Well, it’s official. After thirty-five years with the forest service, I have decided to retire. My retirement letter was released in late January and since then I have learned some valuable lessons and tips on the retirement process. I’ve been passing them on to others who are considering doing the same.
One of the tips is get ready for questions. The top three questions are:
“So, what are you going to do?” Answer:
The answer varies depending on who is asking.
“What advice do you have for someone who CAN”T retire?” Answer:
But my favorite question is, “What was the highlight of your career?” When I tell people without a doubt the most remarkable and amazing thing I did in the last thirty–five years was coordinate the seedling tree program without exception everyone gets a blank look on their face and stares at me. Most people are expecting to hear about one program or another, a position I held, or a fire story. Few people even know I worked on the seedling tree program for two years. So, they are shocked by the answer. It usually results in getting a cup of coffee, finding a place to sit, and answering the follow-up question, “Why?”
Seedling trees are grown by our nursery and sold to landowners throughout the state to help reforest their property and establish windbreaks. Most district offices work with the extension service. For a percentage of the sales, the extension service publicizes the program and consolidates the orders. The forest service would help unload the trees (usually one or more semi trucks full) and be available at the distribution site to help fill orders and answer questions.
In 1977, I was a field forester assigned to one of our district offices. When asked if I would coordinate the seedling tree program I whined and cried. I was young (24 years old) and had a lot to prove. I tried explaining seedling trees weren’t real forestry and the extension service had changed drastically in the last couple of years. Now, most of the people working there were elderly women, in their late forties or early fifty’s. I mean really, I didn’t want to work with a bunch of “old ladies”. Looking back on it now, that might not have been the best argument to use. I was assigned to coordinate the program.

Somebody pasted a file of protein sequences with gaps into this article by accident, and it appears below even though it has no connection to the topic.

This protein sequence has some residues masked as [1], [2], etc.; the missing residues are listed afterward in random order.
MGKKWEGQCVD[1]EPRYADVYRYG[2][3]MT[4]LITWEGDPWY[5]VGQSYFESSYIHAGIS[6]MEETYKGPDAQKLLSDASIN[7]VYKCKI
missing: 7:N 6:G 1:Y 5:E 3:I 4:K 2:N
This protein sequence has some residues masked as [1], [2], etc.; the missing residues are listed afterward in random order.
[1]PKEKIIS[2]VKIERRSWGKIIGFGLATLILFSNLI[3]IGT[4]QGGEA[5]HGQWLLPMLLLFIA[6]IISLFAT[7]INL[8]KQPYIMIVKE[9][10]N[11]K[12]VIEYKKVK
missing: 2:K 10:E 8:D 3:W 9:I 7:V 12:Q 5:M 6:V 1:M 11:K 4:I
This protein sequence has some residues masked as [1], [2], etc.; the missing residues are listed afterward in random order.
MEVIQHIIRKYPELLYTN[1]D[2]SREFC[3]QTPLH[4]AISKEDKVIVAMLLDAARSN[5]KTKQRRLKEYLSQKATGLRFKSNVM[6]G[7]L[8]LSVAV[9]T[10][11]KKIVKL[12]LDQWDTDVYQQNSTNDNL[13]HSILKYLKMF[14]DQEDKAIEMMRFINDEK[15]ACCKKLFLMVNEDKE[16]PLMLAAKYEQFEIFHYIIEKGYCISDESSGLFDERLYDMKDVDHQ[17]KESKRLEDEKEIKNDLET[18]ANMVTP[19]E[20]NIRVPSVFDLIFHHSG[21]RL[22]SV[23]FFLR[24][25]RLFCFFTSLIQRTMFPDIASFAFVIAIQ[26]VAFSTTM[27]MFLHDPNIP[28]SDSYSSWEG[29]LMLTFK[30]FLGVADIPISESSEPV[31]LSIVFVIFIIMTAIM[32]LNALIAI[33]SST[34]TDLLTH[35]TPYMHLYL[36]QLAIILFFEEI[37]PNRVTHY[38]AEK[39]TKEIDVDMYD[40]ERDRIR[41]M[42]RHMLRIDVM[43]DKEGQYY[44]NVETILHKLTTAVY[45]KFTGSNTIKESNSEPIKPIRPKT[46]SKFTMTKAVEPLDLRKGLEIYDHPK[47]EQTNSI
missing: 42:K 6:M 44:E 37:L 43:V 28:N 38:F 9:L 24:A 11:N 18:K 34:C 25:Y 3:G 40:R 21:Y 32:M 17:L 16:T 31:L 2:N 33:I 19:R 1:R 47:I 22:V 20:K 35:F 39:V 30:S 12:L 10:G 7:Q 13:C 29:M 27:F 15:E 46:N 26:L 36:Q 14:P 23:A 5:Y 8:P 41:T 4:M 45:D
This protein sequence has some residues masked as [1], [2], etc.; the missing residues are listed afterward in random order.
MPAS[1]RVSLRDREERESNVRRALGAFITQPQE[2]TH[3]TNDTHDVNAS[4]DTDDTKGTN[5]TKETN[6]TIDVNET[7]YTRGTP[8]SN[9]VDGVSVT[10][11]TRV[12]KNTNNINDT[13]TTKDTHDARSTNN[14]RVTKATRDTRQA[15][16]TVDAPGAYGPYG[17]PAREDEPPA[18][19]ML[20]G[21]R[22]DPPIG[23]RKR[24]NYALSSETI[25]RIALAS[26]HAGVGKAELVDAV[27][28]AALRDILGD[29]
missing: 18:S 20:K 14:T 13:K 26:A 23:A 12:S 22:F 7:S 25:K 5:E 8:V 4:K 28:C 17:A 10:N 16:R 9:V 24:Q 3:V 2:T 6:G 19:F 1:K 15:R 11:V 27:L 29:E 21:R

I was mad as . . . . well, I was really mad. I found out the person coordinating the program was a women by the Charlene. Finally, I drove over to the extension service office. As I walked into the extension office, there at the receptionist desk was one of the most beautiful creatures God ever made. The lighting was bad so I can’t say for sure, but I think there was an angel’s halo above her head. I told her who I was, why I was there, and that I needed to speak with Charlene. She introduced herself as – Charlene. Immediately, I started loving seedling trees!
While I won’t admit to achieving ‘stocker’ status, I found reasons to call her over the next few weeks. “How are sales going?” “Do we still have everything in stock?” “How many people will need to unload the trucks?” She answered the questions directly. There was no idle chitchat. No personal information deluged, this woman was all business, and it truly was a little frustrating.
Finally, distribution day arrived. I showed up at the site ready to help distribute seedling trees. But, there was a problem. My current girl friend, who was the receptionist at the district office, came along to help. She and I had been going together for a while. She wanted to get married and I wanted to . . . well, it’s really not important what I wanted.
Throughout the day, Charlene and I made eye contact but rarely talked. The day ended and everyone started to go home, including my girl friend. It was just Char and I. We started closing up when it happened. The garage door opener on the west end of the “barn” broke. The “barn” is the building in this picture and where the trees were distributed.
Char said she would call the repair service and wait for them. I said I would wait with her. She said she was a big girl and I didn’t need to wait. I told her I was staying. She told me to go home. I told her no. She told me she would be all right. I told her I wasn’t going to leave her there alone. She told me to ... well, if you haven’t figured it out we weren’t exactly seeing eye to eye.
We sat there for the most part in silence until the repairman arrived. He fixed the door, Char signed the bill and then in silence we each went to our respective car.
A few days later, the silence between Charlene and I had to come to end, we still needed to finalize the books and close out the project. Somewhere, I worked up the courage to ask her out. To my amazement, then and now, she said yes.
We went on our first date, then our second. In the end, we were married.
So, when anyone asks me, “What was the highlight of your career?” I tell them honestly, “The seedling tree program, because of it I have a wonderful wife and two great kids. There’s no better reason to work thirty-five years."